By New Times
By Connor Radnovich
By Robrt L. Pela and Amy Silverman
By Ray Stern
By Keegan Hamilton
By Matthew Hendley
By Monica Alonzo
By Monica Alonzo
Wacker called the police, who were concerned enough about the visitors to send a patrol car out when the bus dropped off the schoolchildren. The strangers stopped showing up.
There is no proof that anyone who dealt drugs at the 902 actually sold crack to neighborhood schoolkids, but there have been enough arrests at the bar that there is no longer any pretext for Romley to deny where his money comes from.
Lieutenant Ron Hergert of the Phoenix Police Department's drug enforcement unit said his officers have made busts at the 902 for years. Yet there is no movement to shut down the 902, and neighbors wonder why. Every day they are bombarded by Chief Ortega's and Prosecutor Romley's ads that warn, "Do Drugs. Do Time."
What's more, neighbors remember how quickly Chief Ortega shut down a similar crack problem at Keys Market in South Phoenix. Of course, County Attorney Romley wasn't getting cash payments from Keys Market.
Police Chief Ortega's public position is that there is nothing wrong with Romley's financial interest in the 902.
You don't have to be a police officer on the beat to smell a rat, but it helps.
"This policeman told me he didn't understand how the 902 stayed in business," said Bonnie Towles of the Capitol Mall Property Owners Association. "The officer said, `It's odd. Everytime we try to do something, the order comes down from the top to lay off."
Chief Ortega depends upon County Attorney Romley's office to prosecute the arrests made by the police officers. Good will between the two departments is critical.
A close examination of the records at the State Department of Liquor Licenses and Control shows just how much good will exists between Chief Ortega and County Attorney Romley.
In order to shut down a bar as a public nuisance, the state liquor department must hold a hearing to yank the saloon's liquor license. In order to act, the state agency must have a file of complaint forms filled out by the police.
Arizona law requires that the police file a report with the state agency whenever they make an arrest or are called to the premises.
Since Romley's election victory in the fall of 1988, the Phoenix Police Department has not entered a single narcotics complaint against Club 902 with the state liquor department. In fact, since 1984 there are only twelve police reports of any violation and none of those are drug cases.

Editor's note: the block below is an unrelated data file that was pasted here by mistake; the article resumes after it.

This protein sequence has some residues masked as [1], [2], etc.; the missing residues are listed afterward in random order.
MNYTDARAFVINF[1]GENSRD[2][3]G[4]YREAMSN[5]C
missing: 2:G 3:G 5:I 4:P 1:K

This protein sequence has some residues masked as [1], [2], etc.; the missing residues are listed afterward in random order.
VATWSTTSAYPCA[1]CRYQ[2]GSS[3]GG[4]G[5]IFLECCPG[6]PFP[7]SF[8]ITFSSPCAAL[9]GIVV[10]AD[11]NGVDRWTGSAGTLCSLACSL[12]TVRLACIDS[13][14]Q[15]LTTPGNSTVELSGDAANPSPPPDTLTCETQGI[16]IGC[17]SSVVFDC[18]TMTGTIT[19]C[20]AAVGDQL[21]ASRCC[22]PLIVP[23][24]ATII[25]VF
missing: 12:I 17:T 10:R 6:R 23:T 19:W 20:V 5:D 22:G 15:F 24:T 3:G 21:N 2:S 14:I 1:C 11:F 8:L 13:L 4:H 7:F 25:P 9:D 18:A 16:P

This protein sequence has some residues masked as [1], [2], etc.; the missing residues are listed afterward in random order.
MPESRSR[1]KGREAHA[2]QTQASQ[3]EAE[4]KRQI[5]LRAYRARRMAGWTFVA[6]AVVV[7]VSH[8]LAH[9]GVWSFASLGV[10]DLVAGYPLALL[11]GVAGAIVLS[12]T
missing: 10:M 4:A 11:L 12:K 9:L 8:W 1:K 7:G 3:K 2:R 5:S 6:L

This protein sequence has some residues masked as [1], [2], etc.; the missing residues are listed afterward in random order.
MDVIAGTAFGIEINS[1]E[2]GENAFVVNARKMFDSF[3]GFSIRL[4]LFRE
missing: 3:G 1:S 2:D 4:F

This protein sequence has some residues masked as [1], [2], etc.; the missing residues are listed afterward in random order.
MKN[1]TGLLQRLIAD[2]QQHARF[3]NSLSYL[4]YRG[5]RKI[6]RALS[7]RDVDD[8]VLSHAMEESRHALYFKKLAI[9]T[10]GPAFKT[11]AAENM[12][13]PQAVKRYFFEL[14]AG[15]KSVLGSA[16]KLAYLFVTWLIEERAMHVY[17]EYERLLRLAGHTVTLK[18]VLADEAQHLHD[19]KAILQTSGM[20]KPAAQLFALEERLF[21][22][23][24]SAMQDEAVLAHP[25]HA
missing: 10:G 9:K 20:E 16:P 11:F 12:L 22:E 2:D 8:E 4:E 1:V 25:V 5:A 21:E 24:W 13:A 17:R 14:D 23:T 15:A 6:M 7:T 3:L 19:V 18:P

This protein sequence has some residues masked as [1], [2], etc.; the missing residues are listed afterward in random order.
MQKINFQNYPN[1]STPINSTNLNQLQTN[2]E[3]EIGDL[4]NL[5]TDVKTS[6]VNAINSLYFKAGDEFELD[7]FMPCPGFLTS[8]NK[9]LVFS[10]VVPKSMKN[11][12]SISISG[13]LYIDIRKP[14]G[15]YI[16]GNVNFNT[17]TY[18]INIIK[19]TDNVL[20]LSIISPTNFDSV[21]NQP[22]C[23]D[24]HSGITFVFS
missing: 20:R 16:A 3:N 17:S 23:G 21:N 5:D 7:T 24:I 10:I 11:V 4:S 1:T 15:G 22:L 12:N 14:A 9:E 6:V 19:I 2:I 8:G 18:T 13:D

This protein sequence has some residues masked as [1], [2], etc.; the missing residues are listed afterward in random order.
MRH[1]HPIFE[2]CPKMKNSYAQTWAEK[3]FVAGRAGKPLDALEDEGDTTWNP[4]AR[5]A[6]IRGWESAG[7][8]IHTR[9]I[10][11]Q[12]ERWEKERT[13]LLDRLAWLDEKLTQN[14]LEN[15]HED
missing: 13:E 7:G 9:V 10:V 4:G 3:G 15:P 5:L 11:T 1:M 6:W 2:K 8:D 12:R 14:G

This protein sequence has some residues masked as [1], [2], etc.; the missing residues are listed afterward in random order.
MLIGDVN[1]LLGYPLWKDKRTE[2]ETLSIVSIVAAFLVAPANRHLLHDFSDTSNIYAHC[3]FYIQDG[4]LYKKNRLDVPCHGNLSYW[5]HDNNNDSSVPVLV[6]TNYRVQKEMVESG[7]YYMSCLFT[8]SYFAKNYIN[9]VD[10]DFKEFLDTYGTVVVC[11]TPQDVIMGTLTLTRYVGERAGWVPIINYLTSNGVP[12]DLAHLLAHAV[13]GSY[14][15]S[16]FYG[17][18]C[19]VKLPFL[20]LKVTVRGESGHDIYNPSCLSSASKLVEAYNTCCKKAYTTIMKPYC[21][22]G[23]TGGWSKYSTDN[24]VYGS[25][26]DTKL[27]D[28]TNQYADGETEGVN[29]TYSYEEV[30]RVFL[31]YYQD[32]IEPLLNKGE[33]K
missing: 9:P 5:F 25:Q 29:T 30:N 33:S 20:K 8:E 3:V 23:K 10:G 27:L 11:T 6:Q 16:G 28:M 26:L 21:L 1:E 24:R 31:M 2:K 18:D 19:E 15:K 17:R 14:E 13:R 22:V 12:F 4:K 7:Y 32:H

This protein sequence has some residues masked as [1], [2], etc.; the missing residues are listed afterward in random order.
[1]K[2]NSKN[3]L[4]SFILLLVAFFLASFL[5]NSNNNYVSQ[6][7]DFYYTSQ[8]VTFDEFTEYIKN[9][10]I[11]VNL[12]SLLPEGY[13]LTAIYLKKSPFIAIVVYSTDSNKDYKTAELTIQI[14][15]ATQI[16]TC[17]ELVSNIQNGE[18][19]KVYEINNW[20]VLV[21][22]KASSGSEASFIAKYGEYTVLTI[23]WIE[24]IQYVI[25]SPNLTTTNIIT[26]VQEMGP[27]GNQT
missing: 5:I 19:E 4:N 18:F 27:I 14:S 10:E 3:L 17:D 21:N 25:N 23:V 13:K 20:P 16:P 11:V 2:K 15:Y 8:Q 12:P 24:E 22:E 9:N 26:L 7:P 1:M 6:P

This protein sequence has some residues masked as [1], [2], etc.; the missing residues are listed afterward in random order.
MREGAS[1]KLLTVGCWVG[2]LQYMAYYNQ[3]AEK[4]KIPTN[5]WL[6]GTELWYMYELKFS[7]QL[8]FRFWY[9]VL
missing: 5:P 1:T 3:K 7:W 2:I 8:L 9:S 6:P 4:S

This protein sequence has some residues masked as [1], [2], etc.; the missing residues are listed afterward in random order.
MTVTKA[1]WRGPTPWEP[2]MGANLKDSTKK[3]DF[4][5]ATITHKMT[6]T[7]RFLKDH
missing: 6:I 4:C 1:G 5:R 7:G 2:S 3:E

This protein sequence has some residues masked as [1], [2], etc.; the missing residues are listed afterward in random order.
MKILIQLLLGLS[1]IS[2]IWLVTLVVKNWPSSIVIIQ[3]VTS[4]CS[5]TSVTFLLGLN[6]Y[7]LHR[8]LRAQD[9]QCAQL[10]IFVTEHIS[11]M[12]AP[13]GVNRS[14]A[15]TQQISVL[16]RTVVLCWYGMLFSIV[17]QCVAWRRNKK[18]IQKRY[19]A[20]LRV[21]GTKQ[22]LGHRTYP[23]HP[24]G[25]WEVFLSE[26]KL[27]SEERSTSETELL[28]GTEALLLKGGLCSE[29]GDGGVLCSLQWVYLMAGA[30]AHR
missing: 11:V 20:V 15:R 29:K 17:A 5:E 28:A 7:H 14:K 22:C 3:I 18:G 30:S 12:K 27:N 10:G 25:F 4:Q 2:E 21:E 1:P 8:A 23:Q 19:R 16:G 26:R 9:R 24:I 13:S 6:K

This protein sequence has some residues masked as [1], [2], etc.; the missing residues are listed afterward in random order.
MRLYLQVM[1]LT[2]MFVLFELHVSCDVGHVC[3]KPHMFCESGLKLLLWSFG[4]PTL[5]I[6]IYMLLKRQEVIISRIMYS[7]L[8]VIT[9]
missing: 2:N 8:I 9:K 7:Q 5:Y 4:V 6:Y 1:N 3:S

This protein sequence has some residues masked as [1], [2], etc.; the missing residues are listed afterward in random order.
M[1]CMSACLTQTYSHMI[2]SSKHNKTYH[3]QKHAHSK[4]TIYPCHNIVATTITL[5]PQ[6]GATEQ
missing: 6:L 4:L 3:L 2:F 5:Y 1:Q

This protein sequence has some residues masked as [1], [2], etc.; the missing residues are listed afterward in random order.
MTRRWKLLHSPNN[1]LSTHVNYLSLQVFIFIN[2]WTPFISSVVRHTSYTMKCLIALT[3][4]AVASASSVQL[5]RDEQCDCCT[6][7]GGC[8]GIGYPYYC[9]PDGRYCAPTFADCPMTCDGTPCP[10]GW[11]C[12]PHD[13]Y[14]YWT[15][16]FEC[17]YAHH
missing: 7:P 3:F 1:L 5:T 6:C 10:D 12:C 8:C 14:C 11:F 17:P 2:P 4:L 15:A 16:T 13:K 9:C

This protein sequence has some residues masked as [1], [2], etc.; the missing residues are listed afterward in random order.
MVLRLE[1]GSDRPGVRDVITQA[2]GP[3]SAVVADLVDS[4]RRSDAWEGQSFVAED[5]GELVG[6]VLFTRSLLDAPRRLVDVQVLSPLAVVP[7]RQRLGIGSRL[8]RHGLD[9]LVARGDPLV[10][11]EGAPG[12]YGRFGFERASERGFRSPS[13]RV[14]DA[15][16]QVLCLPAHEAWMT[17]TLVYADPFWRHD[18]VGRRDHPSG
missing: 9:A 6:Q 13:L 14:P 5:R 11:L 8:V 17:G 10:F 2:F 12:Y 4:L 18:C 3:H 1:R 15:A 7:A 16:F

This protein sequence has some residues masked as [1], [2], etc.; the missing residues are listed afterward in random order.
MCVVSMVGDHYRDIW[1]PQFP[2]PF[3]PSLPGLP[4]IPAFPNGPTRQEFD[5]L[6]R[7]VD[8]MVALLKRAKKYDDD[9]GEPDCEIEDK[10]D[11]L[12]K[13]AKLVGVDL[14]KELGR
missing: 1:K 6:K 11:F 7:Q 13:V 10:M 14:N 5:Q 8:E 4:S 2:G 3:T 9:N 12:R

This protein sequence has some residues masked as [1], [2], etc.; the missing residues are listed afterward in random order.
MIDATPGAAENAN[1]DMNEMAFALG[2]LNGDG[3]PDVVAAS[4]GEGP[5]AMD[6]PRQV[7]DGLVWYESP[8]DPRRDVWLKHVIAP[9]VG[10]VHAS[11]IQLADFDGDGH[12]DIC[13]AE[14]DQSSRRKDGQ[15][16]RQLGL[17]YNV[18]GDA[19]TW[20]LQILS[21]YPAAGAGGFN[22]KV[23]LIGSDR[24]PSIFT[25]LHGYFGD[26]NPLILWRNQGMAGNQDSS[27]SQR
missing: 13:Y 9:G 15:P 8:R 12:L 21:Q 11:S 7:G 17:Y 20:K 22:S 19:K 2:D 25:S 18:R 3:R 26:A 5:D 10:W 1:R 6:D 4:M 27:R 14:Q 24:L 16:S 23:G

In contrast, the police told neighborhood activists that they had 75 arrests/incidents at Club 902 in 1987 alone. "Our reports show it's a normal place, nothing abnormal about it," said Harold Pershall, assistant superintendent of the liquor agency. "Any arrest, anytime they get called, we are supposed to get a report in our office. Only action we can take is if the police have generated reports, and we haven't received reports."
Pershall said that his agency yanked the liquor license of the infamous Keys Market but that the revocation in 1988 was a different matter entirely.
It certainly was. Chief Ortega arranged to rent buses to transport the media to Keys Market so that the television stations could film police raids. The chief personally targeted Keys Market, and before long it was out of business.
Were there police reports in the file of Keys Market?
"Absolutely," said assistant superintendent Pershall.
Indeed, the state file on Keys Market towers over the relatively slim volume on Club 902.
Will the state move to revoke the license of the 902?
"I think it's an undesirable place," said Pershall, "but we need police reports for us to have any kind of hearings on it."
Since the December 11 Town Hall where Romley's financial ties to Club 902 were revealed, the county attorney has referred all prosecutions related to the bar over to the Attorney General's Office in order to avoid the appearance of conflict of interest. Since that date, Deputy County Attorney Ed Cathcart said he has passed nine narcotics cases involving Club 902.
The police have not filed a single one of those cases with the state liquor department. Repeated calls to Chief Ortega's office to inquire how it was that narcotics enforcement in the 902 and its parking lot was not reported to the state liquor department were not returned.
County Attorney Richard Romley also refused to be interviewed, though he was not entirely incommunicado.
Last Wednesday he sent a response to Louisa Stark, who'd written Romley on Monday regarding drug sales at Club 902.
"Please be assured that I am personally and professionally dedicated to the war against drugs in our community," responded Romley. "When appropriate, my office will aggressively prosecute persons accused of illegal drug activity of any kind.
"I am forwarding a copy of your letter to Ruben Ortega, Phoenix Police Chief, to make him personally aware of the problems in your neighborhood. Effective law enforcement begins with citizens, such as you, who take the time and effort to voice their concerns and to report crime to the police department.
"I thank you for your well-written letter and I have every intention of justifying the faith of the electorate in me as Maricopa County Attorney."
The letter was signed, "Sincerely."